For the next two weeks (Nov. 6-18), world leaders will convene in Egypt for the annual United Nations climate summit, or COP27, to make important decisions about curbing the greenhouse gas emissions that threaten to take our planet past the brink of climate catastrophe. Among the voices at the summit hoping to impact the negotiations will be dozens of Catholic organizations, including Catholic Relief Services (CRS), the organization for which I work. I cannot think of a more important moment for Catholic voices to unite for a cause, or of a more worthy cause to unite around, than the fight for climate action and justice.
We face a challenge of biblical proportions. Examples of the impacts of climate change on vulnerable communities can be found everywhere CRS works, from Pakistan, where catastrophic flooding recently left a third of the country under water, to East Africa, where the worst drought in 40 years is pushing millions of people to the brink of starvation.
Climate change is a threat multiplier, which destroys agriculture and natural resources, disrupts livelihoods, contributes to mass displacement and worsens health outcomes. Alarmingly, research shows that by 2030, climate change will push up to 132 million people into extreme poverty. The irony and injustice are that those countries and people most affected by climate change are among the poorest in the world; yet, they have contributed the least to the crisis.
With so much at stake, how do we as Catholics mobilize to take concrete and meaningful action?
Before I answer this question, let me state clearly that pursuing climate justice is deeply rooted in our Catholic values. The “preferential option for the poor,” a key principle of Catholic social teaching, invites us to see reality through the perspective of “the least of these” and act in their interests. As Catholics, we must see the impacts of cyclones or hurricanes through the eyes of the poor.
We could not have a more fearless leader on addressing climate change than Pope Francis, whose bold message linking care for creation and care for the poor has set us on the right path. He reminds us: “Every one of us can play a valuable role if all of us join this journey today. Not tomorrow, today. Because the future is constructed today, and it is not constructed alone, but in community and in harmony.”
This brings me back to COP27, where Catholics from around the world can bring the much-needed moral voice into the climate talks. CRS will be working closely with the global Caritas network to advocate for the creation of a finance facility to make up for the loss and damage caused by climate disasters. Currently, the costs of loss and damage fall mostly on poor families. For example, when Madagascar was hit by five cyclones in a period of two months earlier this year, farmers in the hardest-hit communities were left to deplete their savings to rebuild, which will have far-reaching knock-on effects on their future livelihoods. Instead, these types of costs should be borne by countries like our own that are responsible for the highest greenhouse gas emissions. During the summit, rich countries will debate the topic of loss and damage — and CRS will be there to influence the debate.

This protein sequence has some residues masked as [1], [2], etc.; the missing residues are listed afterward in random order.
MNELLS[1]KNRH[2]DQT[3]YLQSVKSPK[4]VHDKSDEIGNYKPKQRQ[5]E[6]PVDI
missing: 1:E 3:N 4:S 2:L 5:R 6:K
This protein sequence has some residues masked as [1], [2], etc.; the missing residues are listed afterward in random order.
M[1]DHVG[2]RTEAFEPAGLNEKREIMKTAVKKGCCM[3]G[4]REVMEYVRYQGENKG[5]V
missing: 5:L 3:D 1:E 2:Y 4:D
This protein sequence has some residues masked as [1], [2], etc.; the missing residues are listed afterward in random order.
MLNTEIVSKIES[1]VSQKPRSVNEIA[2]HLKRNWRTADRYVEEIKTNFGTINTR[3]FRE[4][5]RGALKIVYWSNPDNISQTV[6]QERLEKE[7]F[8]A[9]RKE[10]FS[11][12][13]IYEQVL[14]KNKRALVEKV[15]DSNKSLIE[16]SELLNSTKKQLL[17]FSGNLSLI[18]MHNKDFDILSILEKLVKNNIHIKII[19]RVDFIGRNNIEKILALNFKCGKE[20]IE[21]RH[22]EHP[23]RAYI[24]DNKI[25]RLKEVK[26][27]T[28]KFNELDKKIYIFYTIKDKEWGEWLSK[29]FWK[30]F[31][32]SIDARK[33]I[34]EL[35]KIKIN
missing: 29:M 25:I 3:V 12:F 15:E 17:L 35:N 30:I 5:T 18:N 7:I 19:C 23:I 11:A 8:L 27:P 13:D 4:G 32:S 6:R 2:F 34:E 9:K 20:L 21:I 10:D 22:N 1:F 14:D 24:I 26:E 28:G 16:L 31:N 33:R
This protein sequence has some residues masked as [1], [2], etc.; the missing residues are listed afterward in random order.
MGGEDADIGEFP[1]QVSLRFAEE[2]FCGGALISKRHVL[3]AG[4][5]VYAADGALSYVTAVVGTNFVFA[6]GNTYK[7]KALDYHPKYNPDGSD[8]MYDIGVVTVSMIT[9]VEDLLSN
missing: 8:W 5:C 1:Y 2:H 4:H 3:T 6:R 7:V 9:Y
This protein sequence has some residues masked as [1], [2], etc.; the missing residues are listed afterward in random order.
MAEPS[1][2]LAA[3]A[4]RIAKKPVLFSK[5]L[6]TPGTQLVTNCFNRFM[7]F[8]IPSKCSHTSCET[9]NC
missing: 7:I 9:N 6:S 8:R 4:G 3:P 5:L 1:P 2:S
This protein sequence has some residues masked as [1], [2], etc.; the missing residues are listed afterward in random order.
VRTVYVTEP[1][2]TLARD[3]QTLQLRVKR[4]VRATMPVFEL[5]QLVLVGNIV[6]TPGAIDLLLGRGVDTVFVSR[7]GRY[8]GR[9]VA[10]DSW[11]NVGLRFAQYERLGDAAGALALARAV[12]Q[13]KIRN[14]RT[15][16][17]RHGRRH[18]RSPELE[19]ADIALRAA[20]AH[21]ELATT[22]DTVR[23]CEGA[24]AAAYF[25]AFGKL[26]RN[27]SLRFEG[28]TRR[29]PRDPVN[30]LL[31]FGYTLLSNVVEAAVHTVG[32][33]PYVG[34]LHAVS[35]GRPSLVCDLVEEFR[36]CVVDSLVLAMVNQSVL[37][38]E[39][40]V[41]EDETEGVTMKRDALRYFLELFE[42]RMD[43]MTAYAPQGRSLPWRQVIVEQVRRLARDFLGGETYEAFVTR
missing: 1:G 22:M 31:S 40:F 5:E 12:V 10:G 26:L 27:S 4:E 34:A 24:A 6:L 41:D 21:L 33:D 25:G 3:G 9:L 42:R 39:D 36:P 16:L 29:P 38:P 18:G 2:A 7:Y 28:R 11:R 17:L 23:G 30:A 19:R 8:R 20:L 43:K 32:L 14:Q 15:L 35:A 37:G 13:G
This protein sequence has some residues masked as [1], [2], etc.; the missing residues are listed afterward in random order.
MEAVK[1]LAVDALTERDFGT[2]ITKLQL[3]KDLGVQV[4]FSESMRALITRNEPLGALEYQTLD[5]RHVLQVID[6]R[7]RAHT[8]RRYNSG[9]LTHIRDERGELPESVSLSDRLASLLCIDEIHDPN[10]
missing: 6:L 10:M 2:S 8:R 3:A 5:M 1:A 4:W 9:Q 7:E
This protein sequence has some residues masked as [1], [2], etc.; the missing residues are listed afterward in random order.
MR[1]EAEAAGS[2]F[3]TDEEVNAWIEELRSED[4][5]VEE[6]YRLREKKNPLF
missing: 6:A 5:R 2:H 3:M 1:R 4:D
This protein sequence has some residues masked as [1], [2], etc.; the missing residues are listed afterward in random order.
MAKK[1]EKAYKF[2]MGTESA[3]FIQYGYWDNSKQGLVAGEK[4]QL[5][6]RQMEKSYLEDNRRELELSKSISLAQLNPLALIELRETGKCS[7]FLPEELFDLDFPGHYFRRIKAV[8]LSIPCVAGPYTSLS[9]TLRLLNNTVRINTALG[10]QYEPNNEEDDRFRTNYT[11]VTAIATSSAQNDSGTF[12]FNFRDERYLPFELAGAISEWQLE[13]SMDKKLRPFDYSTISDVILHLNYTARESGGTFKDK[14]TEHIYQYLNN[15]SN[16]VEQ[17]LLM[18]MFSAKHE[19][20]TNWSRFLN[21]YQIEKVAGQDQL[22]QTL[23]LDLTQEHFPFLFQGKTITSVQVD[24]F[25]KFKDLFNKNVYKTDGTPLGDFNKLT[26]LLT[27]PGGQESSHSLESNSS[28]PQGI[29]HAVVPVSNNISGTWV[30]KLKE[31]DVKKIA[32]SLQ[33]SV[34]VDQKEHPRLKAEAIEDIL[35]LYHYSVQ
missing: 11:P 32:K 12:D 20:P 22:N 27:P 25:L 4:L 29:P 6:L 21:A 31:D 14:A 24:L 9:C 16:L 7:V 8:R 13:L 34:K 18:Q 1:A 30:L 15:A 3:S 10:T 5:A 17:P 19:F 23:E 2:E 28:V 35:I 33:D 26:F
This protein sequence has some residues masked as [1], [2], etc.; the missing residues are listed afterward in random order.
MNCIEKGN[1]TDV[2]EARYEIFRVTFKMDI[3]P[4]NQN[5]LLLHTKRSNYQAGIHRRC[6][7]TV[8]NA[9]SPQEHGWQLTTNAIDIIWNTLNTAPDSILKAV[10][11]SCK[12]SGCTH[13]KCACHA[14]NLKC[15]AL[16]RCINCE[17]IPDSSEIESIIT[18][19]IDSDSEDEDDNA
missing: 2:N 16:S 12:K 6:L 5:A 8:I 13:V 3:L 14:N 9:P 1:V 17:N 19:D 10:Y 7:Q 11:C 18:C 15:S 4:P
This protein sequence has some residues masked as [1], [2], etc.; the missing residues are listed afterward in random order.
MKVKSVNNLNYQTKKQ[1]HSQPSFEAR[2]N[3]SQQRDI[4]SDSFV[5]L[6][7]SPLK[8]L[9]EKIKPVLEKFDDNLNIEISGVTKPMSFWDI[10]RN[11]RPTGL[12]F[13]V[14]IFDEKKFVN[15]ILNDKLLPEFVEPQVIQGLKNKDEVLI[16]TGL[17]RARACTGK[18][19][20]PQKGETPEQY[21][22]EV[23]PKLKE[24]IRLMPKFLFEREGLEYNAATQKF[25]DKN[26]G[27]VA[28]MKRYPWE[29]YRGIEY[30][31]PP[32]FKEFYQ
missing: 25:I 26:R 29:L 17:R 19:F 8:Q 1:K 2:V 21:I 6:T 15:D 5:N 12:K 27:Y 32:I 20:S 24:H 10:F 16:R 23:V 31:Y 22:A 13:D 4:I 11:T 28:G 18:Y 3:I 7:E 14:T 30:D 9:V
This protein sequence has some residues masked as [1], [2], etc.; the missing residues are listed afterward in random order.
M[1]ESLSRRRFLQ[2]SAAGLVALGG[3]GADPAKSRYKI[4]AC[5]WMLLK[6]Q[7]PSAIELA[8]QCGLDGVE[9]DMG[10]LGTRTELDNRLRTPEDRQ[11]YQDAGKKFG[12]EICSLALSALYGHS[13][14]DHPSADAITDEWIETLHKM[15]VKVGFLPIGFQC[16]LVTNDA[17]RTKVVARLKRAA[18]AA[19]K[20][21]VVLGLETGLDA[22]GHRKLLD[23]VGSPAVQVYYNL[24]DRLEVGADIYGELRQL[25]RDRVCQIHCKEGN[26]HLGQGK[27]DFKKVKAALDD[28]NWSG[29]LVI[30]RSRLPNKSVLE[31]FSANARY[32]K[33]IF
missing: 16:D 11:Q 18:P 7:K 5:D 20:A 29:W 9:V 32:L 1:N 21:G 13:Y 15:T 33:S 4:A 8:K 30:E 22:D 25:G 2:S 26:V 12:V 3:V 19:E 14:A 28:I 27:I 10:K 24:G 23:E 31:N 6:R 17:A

CRS is also providing American Catholics a pathway to real action. Our new climate change campaign gives Catholics and others of goodwill the opportunity to advocate for the U.S. government to do more. We know we have a willing audience. Before we launched our climate campaign, we commissioned a survey to better understand how American Catholics view climate change. Our results were encouraging; we found that American Catholics are more concerned than non-Catholics about the impacts of climate change and believe that it deserves a collective response.
We are hoping to build on this momentum in the years ahead. Our faith calls us to act without delay and to use every day wisely. What we do between now and 2030 will surely shape the future of everyone on this planet. If we do not take global action on mitigation and adaptation now and address the losses and damage that climate change is already creating, we could miss the chance to secure a livable and sustainable future for us all.
Bill O’Keefe is executive vice president for mission, mobilization and advocacy at Catholic Relief Services.